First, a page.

Melkite Archbishop Jean-Clement Jeanbart reports higher number of Christians remaining in Middle East
Amid all the devastating news coming out of Syria in the past week, an archbishop from Aleppo came to the United States with a bit of good news. In the celebrations for Holy Week and Easter, it was clear that Christians were staying in Syria to an extent previously not known.
Before the most recent upsurge in fighting between the government and rebel groups fighting over Aleppo, a cessation of hostilities “allowed us to have very beautiful celebrations for Easter, and we were surprised to see the huge number of faithful coming to church,” Archbishop Jean-Clement Jeanbart said during a press conference Monday at the Knights of Columbus headquarters in New Haven, Conn. “I celebrated Palm Sunday, and there were about 3,000 people, and we were able to make a procession with a band. During Holy Week, thousands of people came. I celebrated in the largest church in Aleppo. We had several celebrations around the city, which means there are still a lot of people present. We didn’t expect that.”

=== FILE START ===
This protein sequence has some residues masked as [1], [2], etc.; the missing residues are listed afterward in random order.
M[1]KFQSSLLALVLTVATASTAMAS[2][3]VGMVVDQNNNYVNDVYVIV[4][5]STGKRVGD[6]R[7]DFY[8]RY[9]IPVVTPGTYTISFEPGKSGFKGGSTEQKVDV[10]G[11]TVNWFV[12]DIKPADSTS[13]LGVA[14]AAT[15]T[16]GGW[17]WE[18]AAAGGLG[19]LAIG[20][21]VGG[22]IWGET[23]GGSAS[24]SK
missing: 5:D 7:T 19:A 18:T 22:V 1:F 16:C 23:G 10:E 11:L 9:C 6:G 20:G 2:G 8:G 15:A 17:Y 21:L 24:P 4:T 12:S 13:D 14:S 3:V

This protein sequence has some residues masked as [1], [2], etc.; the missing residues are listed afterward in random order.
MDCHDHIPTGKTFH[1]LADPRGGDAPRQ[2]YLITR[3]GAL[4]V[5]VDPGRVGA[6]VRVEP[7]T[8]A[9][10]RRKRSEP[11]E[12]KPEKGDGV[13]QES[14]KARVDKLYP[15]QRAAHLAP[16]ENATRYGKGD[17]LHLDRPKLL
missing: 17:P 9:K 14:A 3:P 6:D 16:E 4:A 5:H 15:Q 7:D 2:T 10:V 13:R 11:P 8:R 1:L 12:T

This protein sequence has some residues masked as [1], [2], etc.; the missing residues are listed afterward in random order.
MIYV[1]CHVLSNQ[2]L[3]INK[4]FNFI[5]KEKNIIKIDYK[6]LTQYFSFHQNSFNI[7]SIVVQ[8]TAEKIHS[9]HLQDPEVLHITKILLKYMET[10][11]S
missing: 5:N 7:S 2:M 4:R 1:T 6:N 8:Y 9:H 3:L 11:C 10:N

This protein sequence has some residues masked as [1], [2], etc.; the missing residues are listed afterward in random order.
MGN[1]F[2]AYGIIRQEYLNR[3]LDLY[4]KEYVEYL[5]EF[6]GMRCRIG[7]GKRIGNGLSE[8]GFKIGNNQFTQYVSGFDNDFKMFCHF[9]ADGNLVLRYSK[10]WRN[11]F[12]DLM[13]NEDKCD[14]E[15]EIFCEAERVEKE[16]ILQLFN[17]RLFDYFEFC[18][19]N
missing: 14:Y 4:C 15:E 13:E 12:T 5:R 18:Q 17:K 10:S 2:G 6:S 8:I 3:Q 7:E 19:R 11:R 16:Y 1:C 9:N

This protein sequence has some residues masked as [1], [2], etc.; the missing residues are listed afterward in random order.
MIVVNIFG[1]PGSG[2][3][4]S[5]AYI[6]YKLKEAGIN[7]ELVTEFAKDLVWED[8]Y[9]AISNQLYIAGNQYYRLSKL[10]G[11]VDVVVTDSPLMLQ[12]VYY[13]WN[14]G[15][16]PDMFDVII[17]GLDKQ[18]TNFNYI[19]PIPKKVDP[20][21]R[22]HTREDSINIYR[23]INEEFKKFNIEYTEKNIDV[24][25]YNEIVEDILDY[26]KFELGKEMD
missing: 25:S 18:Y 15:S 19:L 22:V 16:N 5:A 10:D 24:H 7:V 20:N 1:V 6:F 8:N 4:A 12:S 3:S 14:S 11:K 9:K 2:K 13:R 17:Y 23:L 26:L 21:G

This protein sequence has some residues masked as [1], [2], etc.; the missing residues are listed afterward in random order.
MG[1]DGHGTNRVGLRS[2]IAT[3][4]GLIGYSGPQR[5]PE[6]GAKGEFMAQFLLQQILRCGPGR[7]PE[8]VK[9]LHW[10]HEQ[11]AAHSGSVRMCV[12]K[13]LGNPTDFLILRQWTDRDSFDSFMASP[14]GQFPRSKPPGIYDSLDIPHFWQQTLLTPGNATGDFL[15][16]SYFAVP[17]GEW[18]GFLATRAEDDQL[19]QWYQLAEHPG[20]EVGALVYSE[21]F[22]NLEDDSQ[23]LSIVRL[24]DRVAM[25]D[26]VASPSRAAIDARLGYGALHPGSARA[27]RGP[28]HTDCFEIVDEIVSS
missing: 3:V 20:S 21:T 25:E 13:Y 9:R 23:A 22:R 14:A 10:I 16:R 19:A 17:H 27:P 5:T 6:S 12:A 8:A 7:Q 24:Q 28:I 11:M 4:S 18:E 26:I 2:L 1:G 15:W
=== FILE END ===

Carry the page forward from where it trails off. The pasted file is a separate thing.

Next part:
Archbishop Jeanbart, who heads the Melkite Greek Catholic Archdiocese of Aleppo, in Syria’s north, said church leaders had thought there were far fewer Christians left in the area, after five years of civil war and attacks by Islamic militants. “I think that this day has given comfort and confidence to the pastors and priests, and to the faithful, because we were afraid we were down to 25 percent of the people. I think we are at about half of the Christians still in Aleppo. There are some who went to the border, to Damascus, to Latakia, to Lebanon, and a lot have come back, which has given us hope that future can again be good and that we will have good people working for a new church rising up.”